I'll answer a few of the questions. First, you'll need to plan a minimum of 2 square feet of space per chicken, assuming that you are using a movable coop (ala Joel Salatin or Andy Lee). A good reference book on the coops is Andy Lee's Chicken Tractor book.
Coops on wheels, hmmmm.... the largest movable pen I have is 12 feet by 12 feet, and it takes a lot of strength to move it even with the wheels. You may want to consider something smaller like 4 feet by 12 feet. Easier for the kids to help move.
Allan.Sterbinsky wrote:Just some thougts for your consideration. What happens if the kids grow tired of caring for the animals. Who will take care of them? Also, do you have hawks around the school? I've seen some in even large cities. Hawks are hard to defend against.
You probably want a larger breed instead of bantams as bantams can be more energetic. However you will need to tailor everything to your situation, some chickens are better for colder weather etc.
justhavinfun wrote:A couple of thoughts, I think the paddock system is the best way to go whenever possible. If for no other reason because it allows the land a chance to rest. Portable coops on lots of land make this system pretty easy and painless. But since you are working on a school yard space is limited so it might be easier in your situation to put a stationary coop in the center of the paddock system and design it so the chickens can still be rotated through the paddocks. If you did it this way I would use the deep litter method to help reduce to effort required to maintain the chickens. You would be making a few trade offs but a stationary coop designed for easy cleaning is not a lot of effort and if done properly the deep litter only needs cleaning out a few times a year and with the paddocks right there you could easily rake out the litter, put it in a pile and let the chickens spread it for you the next time they are in that paddock. With deep litter if it stinks something is wrong.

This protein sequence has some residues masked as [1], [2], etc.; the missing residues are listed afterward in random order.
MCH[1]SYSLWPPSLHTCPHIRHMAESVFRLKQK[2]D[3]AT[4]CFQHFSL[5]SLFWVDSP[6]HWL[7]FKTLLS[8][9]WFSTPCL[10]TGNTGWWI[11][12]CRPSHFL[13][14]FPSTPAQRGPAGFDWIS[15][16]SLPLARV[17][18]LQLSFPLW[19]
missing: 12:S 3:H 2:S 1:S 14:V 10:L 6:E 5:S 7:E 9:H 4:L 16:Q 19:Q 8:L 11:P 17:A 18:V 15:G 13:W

On hawks and raptors in general: I see many people who equate trees with protection from raptors. This simply isn't the case. Hawks use trees to their own benefit. What is needed to protect chickens from hawks and other avian predators are dense low growing bushes and hedges that the chickens can get under and hide in. Fruit trees like Sepp grows will work also, as will weeping anything. Basically the chickens need lots of dense vegetation to hide in and amongst, dense enough that the raptors cannot see into easily and will not try to dive into after the chickens.
Chickens are a lot of fun and very educational. Also I think they are a lot easier to care for than some of the more regular pets.
Kathleen Sanderson wrote:
Can you get the night janitor on board? He (or she) should be able to shut the door on the coop after the chickens go to roost.
Holidays and weekends -- classroom pets generally go home with a student over the weekend and on holidays. That wouldn't work very well with chickens, but maybe a mature, responsible child who lives near the school could be put in charge of collecting eggs and checking feeders and waterers on those days. There are bulk feeders (for commercial chicken feed) and large waterers that should hold enough to keep your small flock for several days at a time, although the waterer will need to be put up off the ground. Set it up on top of a couple of cement blocks, and the water will stay cleaner. Do the same with the feeder, or hang it from the ceiling, to keep the hens from scratching all of their feed out.
The hens really should be locked up overnight. Otherwise you are likely to lose them to predators.
Calcium -- if you are feeding surplus milk from the cafeteria (plus cottage cheese, yogurt, cheese, etc.), and supplementing with commercial layer pellets, they won't need any oyster shell. But if you do give them oyster shell, it will need to be crushed somehow.
All chickens need to have grit in a pan in their pen to eat. A bird has no teeth, that's why they have a gizzard. The bird eats the grit, stores the grit in the gizzard to act as teeth to grind it's food. The grit can be ground up eggs shells, or oyster shells; but IT MUST BE FINELY GROUND, and must be available to the birds at all times.
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